So we have all those 50,000 thoughts running through our heads every day, and we know we want to at least make use of them!  I mean, if they’re going to be there anyway (which they are), they may as well be helping to achieve our goals, rather than sabotaging them.  Right?

Your negative thoughts are hanging out in my work space

So, merrily down the yellow bricks we skip, singing our positive affirmations as we go.  What could possibly go wrong?


I don’t know what the heck it is—some sort of Universal quirk—but all you have to do is commit to something, and all hell rises up to meet you.  And the demons from there are never positive.  And the funny thing is, this has happened since the dawn of humankind.


We know this because from the most ancient myths, these plot points play out.  Just about the time the hero finally commits to his quest (that would be you, on the positive path), he starts to encounter trials and tribulations.


In our present quest, those come right back at us with the negative side of things.  No need to even give voice to all of those, as I’m sure they popped right into your mind.  I’d as soon take a gun and shoot them, but that just causes them to disperse into about a thousand shards, all of which return as future demons.


So, how to stop negative thoughts?


A few steps help me:


  1. Acknowledge them. Whenever I try and just push them aside, or deny them, I swear they get stronger.  These little asses need a voice.  They’re the conflicts within me anyway (the good and evil of myths), so I may as well let them come out.


  1. See if they have any merit. Now, this isn’t a two-month therapy question, but rather a two-minute internal discussion.  For example: You’ve decided to proclaim yourself a genius (a great thing to do!  As Yogi Berra said, “We’re all born geniuses; life just de-geniuses us”).  And that little voice comes right up and says, “You don’t know squat.”  If it says exactly that, we’ll deal with it in the next step.  But if it says, “You mighta been had you studied X,” which revolves around whatever it is you’re trying to achieve.  If that’s the case and you see the merit, go sign up for X!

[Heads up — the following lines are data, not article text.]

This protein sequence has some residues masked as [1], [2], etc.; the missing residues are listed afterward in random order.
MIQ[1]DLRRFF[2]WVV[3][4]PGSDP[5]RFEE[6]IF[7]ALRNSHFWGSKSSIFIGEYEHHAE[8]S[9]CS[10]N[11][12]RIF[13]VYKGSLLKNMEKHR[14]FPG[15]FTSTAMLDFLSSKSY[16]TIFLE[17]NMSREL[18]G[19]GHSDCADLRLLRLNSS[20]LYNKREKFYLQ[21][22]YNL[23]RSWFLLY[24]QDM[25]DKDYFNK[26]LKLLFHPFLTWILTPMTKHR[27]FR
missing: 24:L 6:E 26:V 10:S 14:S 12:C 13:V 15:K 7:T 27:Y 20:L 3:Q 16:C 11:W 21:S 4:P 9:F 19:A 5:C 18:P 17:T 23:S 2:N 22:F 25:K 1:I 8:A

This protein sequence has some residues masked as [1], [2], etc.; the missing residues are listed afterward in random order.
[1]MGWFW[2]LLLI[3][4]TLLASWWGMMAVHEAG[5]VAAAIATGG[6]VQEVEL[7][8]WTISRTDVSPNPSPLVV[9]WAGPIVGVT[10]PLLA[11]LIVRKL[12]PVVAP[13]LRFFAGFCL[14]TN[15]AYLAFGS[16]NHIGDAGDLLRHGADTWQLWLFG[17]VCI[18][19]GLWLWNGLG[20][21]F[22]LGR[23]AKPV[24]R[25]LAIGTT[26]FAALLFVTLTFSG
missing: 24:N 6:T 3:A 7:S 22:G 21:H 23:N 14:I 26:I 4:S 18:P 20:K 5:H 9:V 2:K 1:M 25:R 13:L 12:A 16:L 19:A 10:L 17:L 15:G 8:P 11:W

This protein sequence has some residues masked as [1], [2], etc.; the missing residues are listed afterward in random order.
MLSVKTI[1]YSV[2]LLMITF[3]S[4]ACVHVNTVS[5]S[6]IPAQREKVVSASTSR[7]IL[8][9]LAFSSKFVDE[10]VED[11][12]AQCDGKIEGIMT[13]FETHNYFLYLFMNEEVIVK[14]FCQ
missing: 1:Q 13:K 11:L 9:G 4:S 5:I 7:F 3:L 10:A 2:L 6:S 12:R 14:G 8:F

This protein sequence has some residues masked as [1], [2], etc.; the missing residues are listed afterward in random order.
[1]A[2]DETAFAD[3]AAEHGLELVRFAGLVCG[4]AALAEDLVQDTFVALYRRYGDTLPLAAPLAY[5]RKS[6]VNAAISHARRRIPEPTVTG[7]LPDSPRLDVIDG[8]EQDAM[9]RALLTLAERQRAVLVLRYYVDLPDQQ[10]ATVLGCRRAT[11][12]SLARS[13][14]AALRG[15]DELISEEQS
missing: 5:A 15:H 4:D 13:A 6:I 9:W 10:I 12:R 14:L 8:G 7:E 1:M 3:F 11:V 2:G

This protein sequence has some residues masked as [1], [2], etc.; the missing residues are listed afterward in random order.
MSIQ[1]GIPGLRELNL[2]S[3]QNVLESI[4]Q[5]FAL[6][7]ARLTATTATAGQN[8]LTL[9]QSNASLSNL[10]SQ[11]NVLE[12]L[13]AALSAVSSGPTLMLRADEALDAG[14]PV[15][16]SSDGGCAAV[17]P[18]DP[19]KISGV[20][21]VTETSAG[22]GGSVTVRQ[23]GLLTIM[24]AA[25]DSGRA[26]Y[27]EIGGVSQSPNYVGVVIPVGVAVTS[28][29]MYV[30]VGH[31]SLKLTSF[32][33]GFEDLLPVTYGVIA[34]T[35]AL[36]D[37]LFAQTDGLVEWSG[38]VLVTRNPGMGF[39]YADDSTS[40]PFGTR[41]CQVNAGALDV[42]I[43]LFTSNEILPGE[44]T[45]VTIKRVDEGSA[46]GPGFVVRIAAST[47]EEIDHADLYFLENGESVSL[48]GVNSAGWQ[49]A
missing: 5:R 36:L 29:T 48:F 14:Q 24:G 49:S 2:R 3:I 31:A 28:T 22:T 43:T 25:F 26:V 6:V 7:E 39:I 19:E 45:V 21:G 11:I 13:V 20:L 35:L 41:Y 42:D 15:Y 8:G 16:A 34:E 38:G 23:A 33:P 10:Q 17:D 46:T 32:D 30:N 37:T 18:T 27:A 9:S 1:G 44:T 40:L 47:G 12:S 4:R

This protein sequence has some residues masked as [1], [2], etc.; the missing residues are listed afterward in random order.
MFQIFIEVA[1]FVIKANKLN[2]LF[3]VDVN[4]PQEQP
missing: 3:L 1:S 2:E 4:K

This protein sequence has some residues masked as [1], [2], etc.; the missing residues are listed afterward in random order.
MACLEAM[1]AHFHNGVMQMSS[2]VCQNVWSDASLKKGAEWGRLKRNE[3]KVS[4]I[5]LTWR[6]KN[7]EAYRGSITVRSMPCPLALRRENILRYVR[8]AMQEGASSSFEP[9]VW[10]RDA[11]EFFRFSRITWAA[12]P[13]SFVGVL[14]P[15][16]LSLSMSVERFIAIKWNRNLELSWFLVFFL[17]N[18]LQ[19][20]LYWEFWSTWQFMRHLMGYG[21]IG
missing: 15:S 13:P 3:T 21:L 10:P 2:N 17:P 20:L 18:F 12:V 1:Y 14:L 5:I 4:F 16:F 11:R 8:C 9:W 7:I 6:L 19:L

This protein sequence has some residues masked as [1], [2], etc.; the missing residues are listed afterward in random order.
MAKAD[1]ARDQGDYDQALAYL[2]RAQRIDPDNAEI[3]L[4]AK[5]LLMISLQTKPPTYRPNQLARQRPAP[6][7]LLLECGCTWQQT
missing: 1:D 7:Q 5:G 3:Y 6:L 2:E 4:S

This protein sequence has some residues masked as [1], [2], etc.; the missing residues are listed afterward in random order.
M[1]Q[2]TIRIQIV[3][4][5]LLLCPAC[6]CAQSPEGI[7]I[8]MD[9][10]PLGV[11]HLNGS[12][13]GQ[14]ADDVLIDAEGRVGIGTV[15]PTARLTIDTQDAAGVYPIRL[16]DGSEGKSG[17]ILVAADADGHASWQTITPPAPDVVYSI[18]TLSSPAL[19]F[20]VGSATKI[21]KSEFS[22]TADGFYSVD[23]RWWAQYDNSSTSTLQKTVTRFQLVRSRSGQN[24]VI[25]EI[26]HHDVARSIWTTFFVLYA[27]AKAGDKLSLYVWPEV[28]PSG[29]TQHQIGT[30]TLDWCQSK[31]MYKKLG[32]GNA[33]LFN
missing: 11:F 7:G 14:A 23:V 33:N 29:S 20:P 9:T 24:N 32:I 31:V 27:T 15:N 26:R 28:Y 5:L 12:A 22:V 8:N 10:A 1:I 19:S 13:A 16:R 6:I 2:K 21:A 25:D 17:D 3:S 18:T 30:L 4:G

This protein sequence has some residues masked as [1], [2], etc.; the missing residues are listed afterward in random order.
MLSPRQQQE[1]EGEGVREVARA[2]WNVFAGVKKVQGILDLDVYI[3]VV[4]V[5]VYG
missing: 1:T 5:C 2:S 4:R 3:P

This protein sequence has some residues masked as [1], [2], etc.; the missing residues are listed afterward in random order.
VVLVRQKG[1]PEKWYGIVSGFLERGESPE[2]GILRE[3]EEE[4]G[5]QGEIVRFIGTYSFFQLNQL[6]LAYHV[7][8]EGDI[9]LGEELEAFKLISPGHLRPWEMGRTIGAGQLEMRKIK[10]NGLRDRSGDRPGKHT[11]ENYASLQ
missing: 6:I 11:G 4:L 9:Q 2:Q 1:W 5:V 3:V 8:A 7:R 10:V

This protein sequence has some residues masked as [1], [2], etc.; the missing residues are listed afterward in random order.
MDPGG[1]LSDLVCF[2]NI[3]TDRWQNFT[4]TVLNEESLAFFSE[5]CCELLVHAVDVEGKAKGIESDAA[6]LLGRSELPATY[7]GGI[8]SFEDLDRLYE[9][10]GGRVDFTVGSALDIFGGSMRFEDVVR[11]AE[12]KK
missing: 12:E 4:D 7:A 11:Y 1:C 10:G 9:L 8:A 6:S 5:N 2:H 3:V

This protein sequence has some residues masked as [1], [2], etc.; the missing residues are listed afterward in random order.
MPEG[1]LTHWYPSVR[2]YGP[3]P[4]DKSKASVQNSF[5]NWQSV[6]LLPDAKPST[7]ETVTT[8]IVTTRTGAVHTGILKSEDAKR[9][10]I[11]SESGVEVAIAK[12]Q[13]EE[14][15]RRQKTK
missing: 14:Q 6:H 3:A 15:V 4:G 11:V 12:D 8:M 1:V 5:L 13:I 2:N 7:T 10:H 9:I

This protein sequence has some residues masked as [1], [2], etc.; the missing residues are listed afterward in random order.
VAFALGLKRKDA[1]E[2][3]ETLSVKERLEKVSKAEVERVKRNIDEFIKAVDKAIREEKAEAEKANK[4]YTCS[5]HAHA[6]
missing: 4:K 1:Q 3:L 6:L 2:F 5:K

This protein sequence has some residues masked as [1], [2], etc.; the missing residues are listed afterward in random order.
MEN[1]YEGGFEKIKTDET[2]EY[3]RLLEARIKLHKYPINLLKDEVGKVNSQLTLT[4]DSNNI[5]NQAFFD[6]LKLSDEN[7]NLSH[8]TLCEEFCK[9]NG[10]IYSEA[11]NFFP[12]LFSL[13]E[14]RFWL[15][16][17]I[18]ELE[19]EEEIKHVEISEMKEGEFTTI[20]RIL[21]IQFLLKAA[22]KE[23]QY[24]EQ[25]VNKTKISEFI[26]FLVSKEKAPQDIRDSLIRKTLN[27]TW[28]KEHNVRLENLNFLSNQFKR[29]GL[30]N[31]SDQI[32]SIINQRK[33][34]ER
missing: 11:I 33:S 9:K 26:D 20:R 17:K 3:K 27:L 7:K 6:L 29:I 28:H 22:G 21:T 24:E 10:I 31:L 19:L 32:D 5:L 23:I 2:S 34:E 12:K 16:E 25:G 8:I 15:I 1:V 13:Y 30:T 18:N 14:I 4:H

1. Confront them. Once I’ve ascertained that this is a little demon thought, rather than an angel trying to further my progress, I look that voice in the eye (I do live in an imaginal world!) and say, “I hear you.  And you might be right.  We’ll discuss it later, as right now I have a scene to write . . . “  Not often do I hear from that same ratty demon again.  His brother, maybe  . . .


  1. Turn straight back onto that yellow-brick road of positive thinking. Get right back on that horse that bucked you off.  Or any other platitude you want to insert here 🙂 I. e., whatever works for you.  But just go back to the goal, eye on the prize.


And yep, as with anything learned, at first you have to employ tons of determination and persistence.  I mean, how many decades do you have of negative thinking?  Those old tapes don’t just turn off with one day of focusing on the positive.  Well, okay, for some folks they do—I’ve actually seen that happen.  But that’s not my way (maybe I need to change that thought?  LOL).


Yep, you’re gonna slip.  God knows I do.  But self-flagellation just sets me back.


I love this quote by financial-guru Robert Kiyosaki, The size of your success is measured by the strength of your desire; the size of your dream; and how you handle disappointment along the way.


So, how do you handle those pesky negative devils?



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